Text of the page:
There will still be mismatches and blowouts, sure, but at least you might have the sense that you have a chance relatively late in the week. The major sticking point might be exactly how ArenaNet computes its WvW rankings, but that seems to be a three-variable variation on the Elo system used in competitive chess and could probably be adapted for smaller numbers.
Less Hype, More Substance: You'll Love It, Trust Me
I know, I know, all MMOs are overhyped, and you might think Guild Wars 2 is especially so.
But before launch, it seemed like the hype was well-supported with solid game information, most often on the now-absent ArenaNet blog. We still get news, updates, and dev posts on the main GW2 site, but they seem... I don't know, somewhat more aimed at telling us how great something is than just presenting the info and letting us make a choice.
I first noticed this in the dev post that introduced Ascended gear – which ArenaNet had to know would provoke some rather heated debate. As such, the post reads, to me at least, like more of a sales pitch than anything else, concluding with, “I hope you are all as excited about these new items as I am!” And if we aren't?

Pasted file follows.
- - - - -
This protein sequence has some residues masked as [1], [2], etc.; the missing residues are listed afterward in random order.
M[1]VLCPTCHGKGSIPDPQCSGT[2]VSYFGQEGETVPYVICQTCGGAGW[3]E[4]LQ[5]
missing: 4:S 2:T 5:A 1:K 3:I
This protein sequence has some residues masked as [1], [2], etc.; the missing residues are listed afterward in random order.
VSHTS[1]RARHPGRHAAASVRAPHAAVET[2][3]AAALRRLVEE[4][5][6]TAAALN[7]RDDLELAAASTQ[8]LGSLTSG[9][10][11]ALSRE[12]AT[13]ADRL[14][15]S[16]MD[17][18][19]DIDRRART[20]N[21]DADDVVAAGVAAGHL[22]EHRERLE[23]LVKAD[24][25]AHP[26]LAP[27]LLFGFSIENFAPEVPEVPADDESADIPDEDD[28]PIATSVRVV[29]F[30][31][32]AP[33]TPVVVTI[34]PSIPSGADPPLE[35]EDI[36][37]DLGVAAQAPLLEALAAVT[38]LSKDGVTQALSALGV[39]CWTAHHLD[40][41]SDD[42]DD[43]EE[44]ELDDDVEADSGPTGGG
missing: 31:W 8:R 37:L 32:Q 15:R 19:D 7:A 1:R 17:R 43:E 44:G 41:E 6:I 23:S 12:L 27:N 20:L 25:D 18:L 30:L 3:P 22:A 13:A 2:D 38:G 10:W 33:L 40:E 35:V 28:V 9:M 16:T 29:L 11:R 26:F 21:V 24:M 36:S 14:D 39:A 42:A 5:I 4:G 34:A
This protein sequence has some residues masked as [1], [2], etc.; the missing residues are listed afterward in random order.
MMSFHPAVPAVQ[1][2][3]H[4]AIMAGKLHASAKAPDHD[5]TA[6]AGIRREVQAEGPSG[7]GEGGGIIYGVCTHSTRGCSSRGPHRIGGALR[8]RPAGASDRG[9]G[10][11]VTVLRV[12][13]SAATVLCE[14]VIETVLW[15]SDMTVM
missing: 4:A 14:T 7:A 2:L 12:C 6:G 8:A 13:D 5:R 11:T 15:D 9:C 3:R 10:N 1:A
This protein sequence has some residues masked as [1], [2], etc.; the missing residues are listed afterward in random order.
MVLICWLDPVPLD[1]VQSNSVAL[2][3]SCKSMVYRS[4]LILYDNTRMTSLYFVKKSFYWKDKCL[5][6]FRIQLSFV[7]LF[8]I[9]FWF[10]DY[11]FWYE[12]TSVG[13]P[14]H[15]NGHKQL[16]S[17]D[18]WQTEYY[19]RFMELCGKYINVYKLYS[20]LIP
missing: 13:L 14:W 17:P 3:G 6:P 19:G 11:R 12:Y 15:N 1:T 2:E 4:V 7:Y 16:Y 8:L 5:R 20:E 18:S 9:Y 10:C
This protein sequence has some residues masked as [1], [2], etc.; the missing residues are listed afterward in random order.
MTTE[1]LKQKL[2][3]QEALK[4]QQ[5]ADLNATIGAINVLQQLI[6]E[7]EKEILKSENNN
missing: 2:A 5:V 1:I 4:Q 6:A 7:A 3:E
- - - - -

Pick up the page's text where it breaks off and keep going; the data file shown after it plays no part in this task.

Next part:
This isn't to harp on the article's writer, Linsey Murdock. She's got a job to do, and she's doing it, or maybe the marketing department “guided” her narrative. But it seems like we've had a lot more “rah rah” and a lot less impartial description of new features than we've had in the past. Or maybe that's just because Living Story has been dragging on for three months and they need to do something to keep people excited...
ArenaNet convinced many jaded gamers, including this one, that Guild Wars 2 was the right choice thanks to its honest, descriptive pre-launch marketing. That seems to have subtly shifted into a more sales-oriented message since launch, and it's got me feeling uneasy. Sure, the people who make the game should be excited about it, and that can come through in their missives, but if you've got a great game – which I know you think you do – let it sell itself. If your feel that your ideas need to be bolstered by loads of snazzy marketing copy, then maybe you just need new ideas.